Wikipedia in perspective
By Leigh Scaggs, Boyd County Public Library network administrator
I love Wikipedia and use it regularly, but I use it with a distinction I see many people not making. Wikipedia is a great source of quick information and a relevant starting point to gain a general understanding of a subject before digging in to do some serious research. But many people are confusing the quantity of information available in Wikipedia or the fact that it often comes up at the top of a Google search results page as an indicator of its being an authoritative source.
The problem with Wikipedia is that anyone can edit the information at any time. Now, to be clear, most of the errors are discovered and corrected quickly but some do remain unnoticed for some time. To give them their credit, the information available is much more accurate than it was when it first began in January 2001, but if you are going to use it as a source for research, look for the bronze star in the top right corner of the page to indicate you’re looking at featured content. Featured content goes through a thorough review process to ensure it meets Wikipedia’s highest standards.
Over the years I’ve run into more than one article with wrong information and derogatory information about people or organizations by contributors with agendas. While a lot of it was obvious or humorous, some of the hacks have been serious and less obvious.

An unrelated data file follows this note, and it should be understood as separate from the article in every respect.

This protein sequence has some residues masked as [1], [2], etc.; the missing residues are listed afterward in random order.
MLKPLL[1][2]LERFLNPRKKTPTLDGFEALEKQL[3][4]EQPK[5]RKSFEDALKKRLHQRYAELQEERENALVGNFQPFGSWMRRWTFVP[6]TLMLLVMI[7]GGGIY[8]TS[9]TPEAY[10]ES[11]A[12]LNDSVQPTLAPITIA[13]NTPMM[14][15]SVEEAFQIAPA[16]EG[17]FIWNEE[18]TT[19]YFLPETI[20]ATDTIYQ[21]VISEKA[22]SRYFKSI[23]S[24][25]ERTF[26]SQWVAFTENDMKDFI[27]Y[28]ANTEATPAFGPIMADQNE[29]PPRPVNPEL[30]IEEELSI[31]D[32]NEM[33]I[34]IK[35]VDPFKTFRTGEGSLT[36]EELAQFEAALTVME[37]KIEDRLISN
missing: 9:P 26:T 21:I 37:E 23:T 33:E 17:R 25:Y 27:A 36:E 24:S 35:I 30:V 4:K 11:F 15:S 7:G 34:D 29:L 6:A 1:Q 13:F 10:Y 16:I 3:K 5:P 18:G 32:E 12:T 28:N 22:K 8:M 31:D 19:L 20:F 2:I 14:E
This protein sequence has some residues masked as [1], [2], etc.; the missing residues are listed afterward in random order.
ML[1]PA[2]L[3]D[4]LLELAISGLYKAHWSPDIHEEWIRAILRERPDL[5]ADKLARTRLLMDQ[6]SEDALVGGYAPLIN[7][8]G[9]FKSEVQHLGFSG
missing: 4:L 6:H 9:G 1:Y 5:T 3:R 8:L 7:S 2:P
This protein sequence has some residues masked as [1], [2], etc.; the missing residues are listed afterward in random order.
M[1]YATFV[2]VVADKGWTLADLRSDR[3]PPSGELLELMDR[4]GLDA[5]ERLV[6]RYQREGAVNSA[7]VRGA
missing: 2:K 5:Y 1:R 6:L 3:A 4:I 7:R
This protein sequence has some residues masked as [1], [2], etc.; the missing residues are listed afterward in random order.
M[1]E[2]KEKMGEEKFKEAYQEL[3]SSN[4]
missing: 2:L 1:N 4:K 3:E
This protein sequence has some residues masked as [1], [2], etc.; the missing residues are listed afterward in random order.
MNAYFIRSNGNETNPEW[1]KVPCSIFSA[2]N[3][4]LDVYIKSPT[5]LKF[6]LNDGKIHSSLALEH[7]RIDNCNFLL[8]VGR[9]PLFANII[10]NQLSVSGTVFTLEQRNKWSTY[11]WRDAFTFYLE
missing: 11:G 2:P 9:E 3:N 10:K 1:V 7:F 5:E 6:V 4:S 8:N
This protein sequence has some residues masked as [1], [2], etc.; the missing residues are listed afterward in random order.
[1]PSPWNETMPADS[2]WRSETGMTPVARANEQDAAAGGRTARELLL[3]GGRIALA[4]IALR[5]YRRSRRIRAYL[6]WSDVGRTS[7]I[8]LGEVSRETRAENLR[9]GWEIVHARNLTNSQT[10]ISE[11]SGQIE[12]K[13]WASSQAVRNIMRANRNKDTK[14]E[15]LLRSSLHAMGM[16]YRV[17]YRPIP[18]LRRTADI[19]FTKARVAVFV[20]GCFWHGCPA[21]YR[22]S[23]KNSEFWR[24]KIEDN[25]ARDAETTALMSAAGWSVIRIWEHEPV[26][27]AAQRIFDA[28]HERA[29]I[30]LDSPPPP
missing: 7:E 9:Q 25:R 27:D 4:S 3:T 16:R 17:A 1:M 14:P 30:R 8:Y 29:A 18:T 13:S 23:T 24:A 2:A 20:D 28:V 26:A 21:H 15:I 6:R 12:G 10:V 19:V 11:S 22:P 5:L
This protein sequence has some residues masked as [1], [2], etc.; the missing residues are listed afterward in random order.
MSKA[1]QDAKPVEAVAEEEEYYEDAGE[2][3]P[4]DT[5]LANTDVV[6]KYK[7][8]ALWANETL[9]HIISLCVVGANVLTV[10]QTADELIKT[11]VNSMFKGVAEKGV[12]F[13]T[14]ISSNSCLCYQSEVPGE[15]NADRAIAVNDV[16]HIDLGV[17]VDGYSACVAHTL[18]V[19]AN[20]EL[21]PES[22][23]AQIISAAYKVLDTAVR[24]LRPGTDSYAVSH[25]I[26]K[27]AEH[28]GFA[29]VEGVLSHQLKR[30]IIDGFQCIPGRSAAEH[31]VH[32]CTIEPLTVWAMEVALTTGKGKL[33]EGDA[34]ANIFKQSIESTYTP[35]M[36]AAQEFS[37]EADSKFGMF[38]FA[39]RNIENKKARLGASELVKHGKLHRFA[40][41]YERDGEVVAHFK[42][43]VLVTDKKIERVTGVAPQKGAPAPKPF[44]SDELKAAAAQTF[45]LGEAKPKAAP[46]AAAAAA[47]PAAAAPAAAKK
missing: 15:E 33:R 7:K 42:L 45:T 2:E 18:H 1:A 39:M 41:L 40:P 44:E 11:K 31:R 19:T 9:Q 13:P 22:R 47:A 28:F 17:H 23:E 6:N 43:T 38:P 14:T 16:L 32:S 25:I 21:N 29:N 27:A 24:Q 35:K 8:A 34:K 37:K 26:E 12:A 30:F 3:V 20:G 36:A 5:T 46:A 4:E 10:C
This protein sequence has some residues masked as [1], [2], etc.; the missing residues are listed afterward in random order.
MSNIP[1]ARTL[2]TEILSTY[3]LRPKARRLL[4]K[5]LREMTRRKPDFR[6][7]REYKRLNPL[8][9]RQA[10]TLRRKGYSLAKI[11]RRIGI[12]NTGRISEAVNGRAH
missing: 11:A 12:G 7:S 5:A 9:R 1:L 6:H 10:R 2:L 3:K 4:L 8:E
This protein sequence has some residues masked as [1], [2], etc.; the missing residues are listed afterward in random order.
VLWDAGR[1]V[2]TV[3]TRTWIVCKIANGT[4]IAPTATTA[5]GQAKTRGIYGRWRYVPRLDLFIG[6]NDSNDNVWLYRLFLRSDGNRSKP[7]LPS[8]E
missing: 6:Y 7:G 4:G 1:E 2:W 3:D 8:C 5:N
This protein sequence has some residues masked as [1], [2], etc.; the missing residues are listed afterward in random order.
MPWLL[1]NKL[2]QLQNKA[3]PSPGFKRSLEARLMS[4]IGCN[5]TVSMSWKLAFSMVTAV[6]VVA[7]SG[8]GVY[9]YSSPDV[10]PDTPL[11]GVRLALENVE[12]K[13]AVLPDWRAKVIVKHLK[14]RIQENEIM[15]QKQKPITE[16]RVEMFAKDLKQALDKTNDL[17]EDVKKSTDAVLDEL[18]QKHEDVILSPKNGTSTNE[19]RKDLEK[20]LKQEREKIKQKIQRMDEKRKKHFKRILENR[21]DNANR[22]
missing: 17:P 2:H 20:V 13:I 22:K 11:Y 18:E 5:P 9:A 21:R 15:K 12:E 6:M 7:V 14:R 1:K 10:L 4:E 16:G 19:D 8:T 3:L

An example of a humorous bit of Wikipedia vandalism was the article on the First Law of Thermodynamics which stated that the First Law of Thermodynamics was that you do NOT talk about thermodynamics.
On a more serious note, John Seigenthaler, a respected journalist, had his Wikipedia article changed to state that he’d been directly involved in the assassinations of the Kennedy brothers John and Bobby (for whom Seigenthaler had worked) but nothing had ever been proved. The statement had remained in the article for over four months.
There have been times when an editor has worked themselves up into the upper echelons of recognized Wikipedia authorities. Legolas2186 was an editor who’d received many awards for his tireless contributions and diligence and had made over 36,000 edits to Wikipedia over five years. Eventually, it was discovered that Legolas2186 had built his career on false sources, lies, and quotes he’d made up for the article.
During the British investigation into their phone hacking scandal, Lord Justice Brian Leveson copied a fact from Wikipedia into a major judiciary inquiry. Quoting Wikipedia, Justice Leveson referenced 25 year old Californian Brian Straub as the founder of a major British newspaper, The Independent, which was founded in 1986 before Straub was even born. Straub claims that a friend, while they were in college, had plastered his name all over Wikipedia, including having him listed as the founder of Coca-Cola at one time.
Use Wikipedia. Enjoy it. I do. But once it comes time to find facts you can count on and pass along to others, push a little further into the sources quoted and whether or not they’re authoritative. If you need more information on authoritative sources, stop by the library and visit with our information specialists who can help you evaluate your information and point you to information you can rely on.